post conflict(ed) recovery

Posted by Andy Pearce

Mon, 30 Apr 2012

On the weekend of the 14th-15th April, Medsin KCL hosted over 300 students for Medsin’s global health conference. The conference was entitled Conflicted: The War For Health and dealt with the causes, health effects and responses to violent conflict around the world.

It’s been two weeks since the conference and I’m still in a bit of a daze. I would like to say that that I feel like Muhammad Ali when he quipped that “It’s hard to be humble, when you’re as great as I am”. Unfortunately the daze doesn’t quite feel like that. It feels more confused but excited, satisfied but wondering what I do next.

It seems only yesterday that I began my epic journey to the Newcastle AGA. By epic I mean an eight quid, cramped megabus trip that took seven hours. There I defeated the stiff resistance of Ron and as a result, was given the go ahead for medsin-KCL to host. I returned to London filled with excitement and trepidation for the task ahead. Soon enough I was joined by Felicia, Jules, Irfaan, Zinzi and a host of other eager King’s students. Some of these were old hands, whilst others medsin virgins. I could not have wished for a more industrious, inspiring and fun group to work with.

The next order of the day was the small task of organising a conference. It is hands down the most interesting, infuriating and satisfying task I have been involved with. There were lows, but there were so many fantastic moments that more than made up for it. A personal favourite has to be Jules securing hundreds of free flapjacks just days before the conference using only 2 items: a telephone and a large dollop of charisma. My personal role was mostly involved with finding speakers and organising the social though I received considerable help in both aspects. Before organising this conference, I had never realised the emotions the words “I would be delighted to attend” could instil in a person.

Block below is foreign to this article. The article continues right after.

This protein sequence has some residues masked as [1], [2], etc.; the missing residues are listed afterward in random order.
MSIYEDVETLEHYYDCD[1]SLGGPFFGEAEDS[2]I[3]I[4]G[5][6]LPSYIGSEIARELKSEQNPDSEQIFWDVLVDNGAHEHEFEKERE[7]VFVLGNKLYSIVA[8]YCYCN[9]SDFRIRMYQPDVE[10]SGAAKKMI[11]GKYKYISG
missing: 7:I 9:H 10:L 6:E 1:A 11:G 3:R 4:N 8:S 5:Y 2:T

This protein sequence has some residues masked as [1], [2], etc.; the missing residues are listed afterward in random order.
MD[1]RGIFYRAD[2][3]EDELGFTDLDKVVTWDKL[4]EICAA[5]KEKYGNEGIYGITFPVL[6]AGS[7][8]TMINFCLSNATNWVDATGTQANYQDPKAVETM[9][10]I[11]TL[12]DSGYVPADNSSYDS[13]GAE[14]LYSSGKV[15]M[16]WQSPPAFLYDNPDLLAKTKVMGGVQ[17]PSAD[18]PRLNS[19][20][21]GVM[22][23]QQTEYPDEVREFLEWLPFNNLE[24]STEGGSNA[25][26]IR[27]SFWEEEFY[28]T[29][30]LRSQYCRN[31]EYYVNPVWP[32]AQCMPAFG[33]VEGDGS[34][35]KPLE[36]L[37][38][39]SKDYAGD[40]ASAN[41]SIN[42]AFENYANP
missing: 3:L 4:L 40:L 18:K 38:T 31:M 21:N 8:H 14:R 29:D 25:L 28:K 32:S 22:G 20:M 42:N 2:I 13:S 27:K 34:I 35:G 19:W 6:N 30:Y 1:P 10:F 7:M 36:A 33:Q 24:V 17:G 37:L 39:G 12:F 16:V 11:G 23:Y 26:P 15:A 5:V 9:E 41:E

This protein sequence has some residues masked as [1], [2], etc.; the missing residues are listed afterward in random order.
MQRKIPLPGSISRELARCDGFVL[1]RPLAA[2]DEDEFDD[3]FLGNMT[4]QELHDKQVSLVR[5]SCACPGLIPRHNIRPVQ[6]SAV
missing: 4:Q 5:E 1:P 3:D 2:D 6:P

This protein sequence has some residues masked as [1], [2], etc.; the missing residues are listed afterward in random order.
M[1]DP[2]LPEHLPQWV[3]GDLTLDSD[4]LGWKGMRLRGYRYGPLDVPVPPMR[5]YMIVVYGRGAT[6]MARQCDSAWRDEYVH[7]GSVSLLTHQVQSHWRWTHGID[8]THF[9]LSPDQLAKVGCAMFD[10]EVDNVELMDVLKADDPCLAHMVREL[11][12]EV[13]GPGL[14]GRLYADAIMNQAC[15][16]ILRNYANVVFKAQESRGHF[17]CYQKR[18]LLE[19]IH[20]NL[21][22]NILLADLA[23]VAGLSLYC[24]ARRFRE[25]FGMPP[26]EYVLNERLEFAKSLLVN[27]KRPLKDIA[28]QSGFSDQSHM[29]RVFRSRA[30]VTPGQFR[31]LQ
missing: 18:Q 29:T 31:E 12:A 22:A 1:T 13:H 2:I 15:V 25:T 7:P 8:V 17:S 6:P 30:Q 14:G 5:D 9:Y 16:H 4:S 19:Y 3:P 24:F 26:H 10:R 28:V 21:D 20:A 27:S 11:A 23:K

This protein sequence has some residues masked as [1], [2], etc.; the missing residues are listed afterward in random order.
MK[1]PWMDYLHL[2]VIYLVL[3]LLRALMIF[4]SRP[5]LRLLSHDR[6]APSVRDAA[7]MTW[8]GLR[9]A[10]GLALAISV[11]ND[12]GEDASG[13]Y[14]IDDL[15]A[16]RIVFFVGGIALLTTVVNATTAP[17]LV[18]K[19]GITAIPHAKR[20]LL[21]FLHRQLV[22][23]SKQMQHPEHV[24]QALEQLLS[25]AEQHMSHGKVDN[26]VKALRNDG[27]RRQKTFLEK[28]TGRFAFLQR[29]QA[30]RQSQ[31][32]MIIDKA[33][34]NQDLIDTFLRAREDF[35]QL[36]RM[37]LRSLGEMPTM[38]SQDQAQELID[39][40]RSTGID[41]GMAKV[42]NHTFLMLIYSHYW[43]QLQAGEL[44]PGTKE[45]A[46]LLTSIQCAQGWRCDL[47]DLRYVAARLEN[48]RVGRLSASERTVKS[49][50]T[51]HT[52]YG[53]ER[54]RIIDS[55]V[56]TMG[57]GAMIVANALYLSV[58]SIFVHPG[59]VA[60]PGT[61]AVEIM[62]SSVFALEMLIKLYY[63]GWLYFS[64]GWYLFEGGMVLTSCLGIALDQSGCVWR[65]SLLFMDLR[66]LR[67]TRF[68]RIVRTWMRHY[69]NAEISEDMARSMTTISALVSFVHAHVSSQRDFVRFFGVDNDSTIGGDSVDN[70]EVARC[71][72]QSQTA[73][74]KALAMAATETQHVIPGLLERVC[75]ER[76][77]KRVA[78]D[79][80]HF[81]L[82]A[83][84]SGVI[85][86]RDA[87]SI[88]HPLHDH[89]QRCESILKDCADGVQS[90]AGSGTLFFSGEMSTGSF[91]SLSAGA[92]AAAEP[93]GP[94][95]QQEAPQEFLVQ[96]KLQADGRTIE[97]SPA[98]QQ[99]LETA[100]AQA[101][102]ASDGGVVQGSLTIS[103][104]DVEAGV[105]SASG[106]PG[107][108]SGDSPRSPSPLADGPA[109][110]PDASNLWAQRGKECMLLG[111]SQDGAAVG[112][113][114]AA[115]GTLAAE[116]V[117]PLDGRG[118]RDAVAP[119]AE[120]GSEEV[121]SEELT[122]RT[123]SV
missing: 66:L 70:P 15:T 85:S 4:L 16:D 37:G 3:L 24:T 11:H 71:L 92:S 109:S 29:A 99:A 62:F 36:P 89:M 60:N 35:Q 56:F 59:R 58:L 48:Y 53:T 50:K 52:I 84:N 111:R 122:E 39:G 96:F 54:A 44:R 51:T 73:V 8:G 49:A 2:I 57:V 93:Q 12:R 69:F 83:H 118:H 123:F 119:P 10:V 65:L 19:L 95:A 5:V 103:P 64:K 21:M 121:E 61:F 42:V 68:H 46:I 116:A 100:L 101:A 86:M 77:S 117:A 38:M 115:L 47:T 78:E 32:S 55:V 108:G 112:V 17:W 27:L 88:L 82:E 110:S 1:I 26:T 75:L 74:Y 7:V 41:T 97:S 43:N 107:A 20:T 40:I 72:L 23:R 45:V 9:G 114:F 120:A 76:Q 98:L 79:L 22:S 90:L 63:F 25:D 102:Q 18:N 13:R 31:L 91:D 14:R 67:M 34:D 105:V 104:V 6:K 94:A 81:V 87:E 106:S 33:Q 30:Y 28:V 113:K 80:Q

The months of hard work by the conference committee culminated in the committee and ushers meeting early on the Saturday morning at Guy’s campus. At 8AM, as the gates of greenwood lecture theatre were unlocked, a horde of red-shirted medsinners collapsed through the doors to setup for registration. Ten minutes of organised chaos later and we were prepared for registering all our sleepy-eyed but eager delegates who had come from as far as Camberwell, Cornwall and even Catalonia.

Despite seeing very little of the conference I have heard that there were some definitive highlights including our keynote speaker Dr. Robin Coupland, our Questiontime event, the huge photo stunt, the salsa dancing, the huge range of workshops, professional filming, global health book fair, the photo competition, over 2500 biscuits and 130kg of fruit. I am aware that was more than some. Apologies.

However, we also had some complaints. Firstly, the food. Personally, I was a big fan of the food, but I am of course not exactly impartial. We should’ve explained why we went for a vegan option and made it clear to delegates. Medsin campaigns on climate change issues and its impact on health (and as discussed by Maya Tickell-Painter, a contributing factor to violent conflict) and the vegan caterers we used are truly committed to low carbon and fairtrade sources and share medsin’s vision. Secondly, a ‘clerical’ error meant that we ordered some sort of caffeine free, coffee alternative. That was not cool. Although we strove for perfection, we did actually achieve it. Sorry, that was meant to read didn’t. We’ve learnt from our mistakes as will pass this on to Warwick – who are hosting the next medsin conference!

But what now after the conference is over? I hope that all the delegates that attended have been energised and inspired by the weekend and will bring that energy back to their branches. The response we’ve had from King’s students has been fantastic and I can’t wait to get into branch organising next year with a deluge of new medsinners joining our ranks. I also hope that delegates have been educated on issues surrounding violent conflict and health and can go on to advocate on issues regarding health care in danger, the arms trade, climate change and more. Finally, I simply hope that everyone enjoyed the conference, made new friends and had a great time. I can’t wait to actually attend the next conference, and good luck to Warwick!

P.S. I would have thanked everyone who made this conference possible but that would’ve doubled the word length/bored you all to tears. You all know who you are and we couldn’t have done the conference without you.



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